For two amazing days in February 2014, 265 people were treated to a rare happening: they were part of total-immersion course in the fully developed Classical ideal. This transformative experience, called the “Classical Tradition Conference,” was inspired by the vision and leadership of Robert Baird and was held in Salt Lake City, UT, under the aegis of the Utah Chapter of the Institute of Classical Architecture & Art. What made this ICAA conference unique was that it wasn’t just about Classical architecture. The animating spirit of the two-day convocation was the gospel that the late Henry Hope Reed had preached for five decades: the unity and interrelationship of all the Classical arts, including painting, sculpture, stone carving, decorative painting, metalwork, mosaics and wood carving – along with architecture. I was privileged to have been on hand to serve as moderator of this ground-breaking program.
Unfortunately, for most people today the word “Classical” merely conjures up visions of Ionic columns, which shows how far the Classical tradition has receded from public consciousness. The true Classical tradition celebrates the striving for beauty and harmony in the full range of human endeavor… a quest that is built upon on rationality, skill, artisanship and standards grounded in precedent. In contrast, most contemporary art and architecture that is celebrated in the media glorifies the novel and the bizarre (e.g., going gaga for Zaha) preferring the shock of the new to the gravitas of the true. The Salt Lake City agenda demonstrated that the Classical tradition is a dynamic process in which the present and the past are in constant dialogue: The past informs the present, and the present in turn informs the future. In contrast to anti-historical Modernism, which claims to follow no precedent, Traditionalism is buttressed by centuries of collective human intelligence.
Being an ICAA event, architectural presentations of course played a major role. Renowned English architect Quinlan Terry gave the keynote talk and captivated the audience not only with images of his own highly refined designs but also with sketches he made on the whiteboard showing the durability (and thus “greenness”) of traditional design details and materials. Subsequent presentations by architects Anne Fairfax, Marc Appleton, John Murray, Roger Jackson, Brad Houston, Matthew McNicholas and Richard Cameron elaborated on themes made in the keynote – each from their own perspective. Dean Mark Gelernter of the Univ. of Colorado’s College of Architecture & Planning in Denver capped it off with a virtuoso performance demolishing Modernism’s claim to intellectual and moral superiority over Traditionalism. When he was finished, the absurd “ornament is a crime” mantra lay dead on the floor, exposed for the fallacy it has always been.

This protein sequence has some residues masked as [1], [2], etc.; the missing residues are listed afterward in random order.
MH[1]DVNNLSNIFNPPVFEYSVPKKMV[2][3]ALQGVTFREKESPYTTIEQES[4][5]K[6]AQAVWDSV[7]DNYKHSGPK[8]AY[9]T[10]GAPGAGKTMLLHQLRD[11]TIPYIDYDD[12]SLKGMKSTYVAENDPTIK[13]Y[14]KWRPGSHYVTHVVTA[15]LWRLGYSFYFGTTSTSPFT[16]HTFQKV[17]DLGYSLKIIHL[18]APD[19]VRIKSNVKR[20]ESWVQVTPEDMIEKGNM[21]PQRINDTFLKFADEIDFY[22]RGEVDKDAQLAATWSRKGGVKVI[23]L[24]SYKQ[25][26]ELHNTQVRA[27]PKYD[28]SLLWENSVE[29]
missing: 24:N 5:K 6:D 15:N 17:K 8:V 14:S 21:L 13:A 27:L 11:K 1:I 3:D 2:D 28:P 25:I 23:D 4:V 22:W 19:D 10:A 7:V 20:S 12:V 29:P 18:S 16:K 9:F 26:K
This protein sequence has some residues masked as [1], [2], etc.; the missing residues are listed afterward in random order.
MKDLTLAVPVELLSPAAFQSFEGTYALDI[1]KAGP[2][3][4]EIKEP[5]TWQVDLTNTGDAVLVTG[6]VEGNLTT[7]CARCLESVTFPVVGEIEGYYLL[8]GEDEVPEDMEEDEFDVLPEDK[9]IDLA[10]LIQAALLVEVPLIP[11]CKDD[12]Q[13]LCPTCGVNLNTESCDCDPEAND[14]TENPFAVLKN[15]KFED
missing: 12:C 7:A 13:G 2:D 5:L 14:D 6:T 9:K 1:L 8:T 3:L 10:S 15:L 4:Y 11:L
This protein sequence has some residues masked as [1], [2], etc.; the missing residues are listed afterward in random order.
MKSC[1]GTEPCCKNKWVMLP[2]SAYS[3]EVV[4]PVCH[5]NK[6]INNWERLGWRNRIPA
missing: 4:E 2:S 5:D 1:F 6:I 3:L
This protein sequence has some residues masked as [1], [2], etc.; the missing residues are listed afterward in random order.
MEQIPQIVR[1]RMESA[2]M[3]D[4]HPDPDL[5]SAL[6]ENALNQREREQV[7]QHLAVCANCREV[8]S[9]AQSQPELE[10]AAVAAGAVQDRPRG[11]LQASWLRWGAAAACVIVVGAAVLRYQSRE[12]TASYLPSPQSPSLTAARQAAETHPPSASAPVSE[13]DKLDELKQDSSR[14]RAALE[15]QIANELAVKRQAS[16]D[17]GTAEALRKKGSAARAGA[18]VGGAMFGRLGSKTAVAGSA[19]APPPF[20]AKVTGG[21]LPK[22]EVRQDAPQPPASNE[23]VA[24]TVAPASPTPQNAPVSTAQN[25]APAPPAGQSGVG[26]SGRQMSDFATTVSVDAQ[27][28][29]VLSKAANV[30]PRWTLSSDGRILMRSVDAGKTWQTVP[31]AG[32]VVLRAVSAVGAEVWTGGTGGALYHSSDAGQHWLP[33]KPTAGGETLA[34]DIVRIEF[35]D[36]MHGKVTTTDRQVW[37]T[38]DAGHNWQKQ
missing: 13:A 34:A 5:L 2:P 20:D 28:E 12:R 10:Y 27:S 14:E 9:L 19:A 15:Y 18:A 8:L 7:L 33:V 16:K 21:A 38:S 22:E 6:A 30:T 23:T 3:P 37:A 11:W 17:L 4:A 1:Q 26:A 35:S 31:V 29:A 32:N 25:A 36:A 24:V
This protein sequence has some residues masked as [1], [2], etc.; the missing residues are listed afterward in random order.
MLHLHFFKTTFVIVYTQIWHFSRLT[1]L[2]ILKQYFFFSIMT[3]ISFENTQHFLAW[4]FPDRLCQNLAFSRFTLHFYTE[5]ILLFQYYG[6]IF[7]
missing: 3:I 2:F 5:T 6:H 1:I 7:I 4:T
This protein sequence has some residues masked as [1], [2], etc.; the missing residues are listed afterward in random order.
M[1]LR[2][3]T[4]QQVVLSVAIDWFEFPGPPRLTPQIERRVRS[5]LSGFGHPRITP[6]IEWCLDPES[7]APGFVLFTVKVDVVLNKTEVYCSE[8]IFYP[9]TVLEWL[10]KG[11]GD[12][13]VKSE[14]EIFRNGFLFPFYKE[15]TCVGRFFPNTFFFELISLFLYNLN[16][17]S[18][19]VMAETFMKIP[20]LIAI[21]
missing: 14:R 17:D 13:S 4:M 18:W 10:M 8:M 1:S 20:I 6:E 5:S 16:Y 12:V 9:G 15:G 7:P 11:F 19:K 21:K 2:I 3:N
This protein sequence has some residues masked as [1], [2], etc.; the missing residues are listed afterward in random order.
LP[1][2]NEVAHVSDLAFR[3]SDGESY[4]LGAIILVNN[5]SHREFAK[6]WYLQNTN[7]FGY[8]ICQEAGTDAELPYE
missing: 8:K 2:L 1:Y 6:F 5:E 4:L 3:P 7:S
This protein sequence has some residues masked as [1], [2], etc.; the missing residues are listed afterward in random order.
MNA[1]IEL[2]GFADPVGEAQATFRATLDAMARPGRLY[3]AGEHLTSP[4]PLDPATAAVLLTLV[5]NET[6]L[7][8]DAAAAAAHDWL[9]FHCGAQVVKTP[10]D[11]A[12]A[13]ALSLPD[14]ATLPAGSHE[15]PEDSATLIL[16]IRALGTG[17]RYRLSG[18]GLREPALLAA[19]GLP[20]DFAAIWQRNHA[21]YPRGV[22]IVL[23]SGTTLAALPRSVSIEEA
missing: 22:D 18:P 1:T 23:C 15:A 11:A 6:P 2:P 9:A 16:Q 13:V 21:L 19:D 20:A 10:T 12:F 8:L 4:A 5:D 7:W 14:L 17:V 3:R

The Allied Arts Add Visual Richness
But what raised the proceedings to a higher level was the way the related Classical arts were interwoven with the architectural presentations – providing dramatic evidence of the extra aesthetic dimensions that the human touch of artists and artisans can bring to any building project. Master sculptors Alexander Stoddart and Edward J. Fraughton (winner of a 2014 Arthur Ross Award) dazzled the audience with their understanding of the human form.
Alexander Creswell demonstrated how he is pushing the watercolorist’s art to new levels both in size and technical virtuosity. John Canning showed that all traditional decorative painting techniques – including marbleizing, graining, stenciling, gilding and glazing – are alive and well. Joseph Brickley revealed how an artist transitions from being a two-dimensional figurative painter to a three-dimensional sculptor. Lisa DeLong put on an impressive display of the intricacies of Islamic geometries and proportions. Labe Kopelov illustrated the subtle differences in manually-produced carved-stone finishes. When all the artists and artisans were through, there was no doubt that all the traditional Classical arts are available today at the highest skill levels, and that integrating one or more of the allied arts into building projects yields results that are visually richer, more beautiful, and that pulse with the human spirit.
Two additional themes also cropped up in various guises throughout the program. The first was the importance of drawing by hand. Virtually every speaker, whether painter, sculptor, designer or carver talked about the importance of drawing by hand as a way to really “see” one’s surroundings and to gain an intuitive understanding of the play of light and shadow across forms in both nature and the built environment. Only hand-drawing can capture the spark of life, yet in the age of AutoCAD the ability to draw by hand is becoming a rare skill. Discussion of drawing segued into the way design students are being taught today. Emblematic of the importance of exposing students to the Classical arts at an early stage, conference organizers made special provision for student attendance – including arranging for all of the current students in the ICAA’s Beaux-Arts Atelier to be flown from New York City so they could take in the conference on a complimentary basis. The critical need to support traditional studies was further underscored by the auctioning off of two architectural murals created for the conference that raised over $80,000 to support traditional architectural education.
After two intense days focusing on the unity of the Classical arts, the ecstatic audience gave a standing ovation to the impresario behind proceedings, Robert Baird. And just about everyone had the same two-part review of the event: (a) The two days were truly transformational; and (b) more programs like this are needed. So don’t feel too bad if you missed those two magical days in Salt Lake City because literally “in response to popular demand,” planning is already under way for a similar conference in 2015.